This week, we learned …
The Game of Thrones Tapestry is a 66-meter (217-foot) hand-woven tapestry on view at the Ulster Museum in Belfast, Northern Ireland. This panel commemorates season 7, episode 4.
Photograph by Kal242382, courtesy Wikimedia. CC-BY-SA-4.0
What sort of resources and development contribute to a civilization?
Yes, men really did box kangaroos.
Illustration by Adolph Friedländer, courtesy Wikimedia. Public domain
What animals would win gold in the “animal Olympics”?
Teens like this Australian have a high sense of motivation for organizing things.
Photograph by Gerd Ludwig, National Geographic
Should teens be allowed to vote?
Four hundred years ago, Scottish soldiers were defeated at the Battle of Pavia, near Milan. The story goes that while trying to make their way home the Scots stopped in Gurro, where they got snowed in for the winter. Many locals believe they never left.
Photograph by kheinz, courtesy Pixabay. Public domain
How do scientists study ancient human migration routes?
Boys participate in a domestic science class at the Broadview Boys’ Institute in Toronto, Ontario, Canada, in 1911.
Photograph by Alexander W. Galbraith, courtesy the Toronto Public Library. Public domain
Personal finance is one of the best home ec skills you can have!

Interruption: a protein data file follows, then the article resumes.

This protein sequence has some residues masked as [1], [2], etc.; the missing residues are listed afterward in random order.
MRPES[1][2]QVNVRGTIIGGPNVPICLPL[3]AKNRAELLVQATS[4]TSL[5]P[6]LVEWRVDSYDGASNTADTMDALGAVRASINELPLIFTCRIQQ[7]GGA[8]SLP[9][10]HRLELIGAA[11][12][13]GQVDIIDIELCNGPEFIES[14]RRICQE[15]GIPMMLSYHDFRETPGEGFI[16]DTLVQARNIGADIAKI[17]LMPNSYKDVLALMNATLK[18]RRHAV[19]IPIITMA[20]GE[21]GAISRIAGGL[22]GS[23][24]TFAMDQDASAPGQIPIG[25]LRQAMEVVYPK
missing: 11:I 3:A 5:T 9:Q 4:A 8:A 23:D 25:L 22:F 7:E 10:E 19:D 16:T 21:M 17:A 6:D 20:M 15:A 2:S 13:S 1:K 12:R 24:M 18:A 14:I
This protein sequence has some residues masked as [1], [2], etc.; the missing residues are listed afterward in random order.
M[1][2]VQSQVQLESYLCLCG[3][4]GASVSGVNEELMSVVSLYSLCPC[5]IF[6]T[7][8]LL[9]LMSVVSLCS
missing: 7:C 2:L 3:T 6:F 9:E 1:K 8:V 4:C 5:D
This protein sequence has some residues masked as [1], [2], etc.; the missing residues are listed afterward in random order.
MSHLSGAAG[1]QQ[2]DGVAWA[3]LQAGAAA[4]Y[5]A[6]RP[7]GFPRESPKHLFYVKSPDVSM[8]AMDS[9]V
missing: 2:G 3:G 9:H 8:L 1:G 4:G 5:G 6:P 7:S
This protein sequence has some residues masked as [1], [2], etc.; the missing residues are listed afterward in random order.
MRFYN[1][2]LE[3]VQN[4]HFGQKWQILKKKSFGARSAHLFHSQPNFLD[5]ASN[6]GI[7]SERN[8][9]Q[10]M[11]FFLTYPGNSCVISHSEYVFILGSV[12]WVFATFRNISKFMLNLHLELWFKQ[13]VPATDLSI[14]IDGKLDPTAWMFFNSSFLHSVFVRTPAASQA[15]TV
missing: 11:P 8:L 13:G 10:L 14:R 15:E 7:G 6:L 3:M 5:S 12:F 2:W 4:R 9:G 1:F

Debbie Reynolds, Charlotte, died this year. Sigh.
Does Mel the fish help you empathize with ocean life?
This beautiful little salmon has an uphill battle against climate change and habitat degradation.
Photograph by Bianca Lavies, National Geographic
Where is the source of the world’s most sustainable salmon?
Behold the very first scientist and scienceteller! The word “scientist” was invented in 1834 to describe the work of this Scottish woman, Mary Fairfax Somerville. She was a writer who focused on math and astronomy.
Photograph by Thomas Phillips, courtesy Scottish National Gallery. Public domain
Are STEM jobs segregated these days?
These are both adult Atlantic salmon. The one on top is big due to genetic engineering, not climate change.
Photograph by Greg Girard, National Geographic
How has climate change impacted sea life in the past?
This is our favorite photo of explorers Edmund Hillary and Tenzing Norgay, just back from successfully scaling Mount Everest. Teamwork makes the dream work!
Photograph courtesy Jamling Tanzing Norgay, courtesy Wikimedia. Public domain
If a peppermint patty fueled the ascent of Everest, did a chocolate bar fuel the “Race to the Pole”?
You can make a dress of salt, and you can also make a dress out of maps.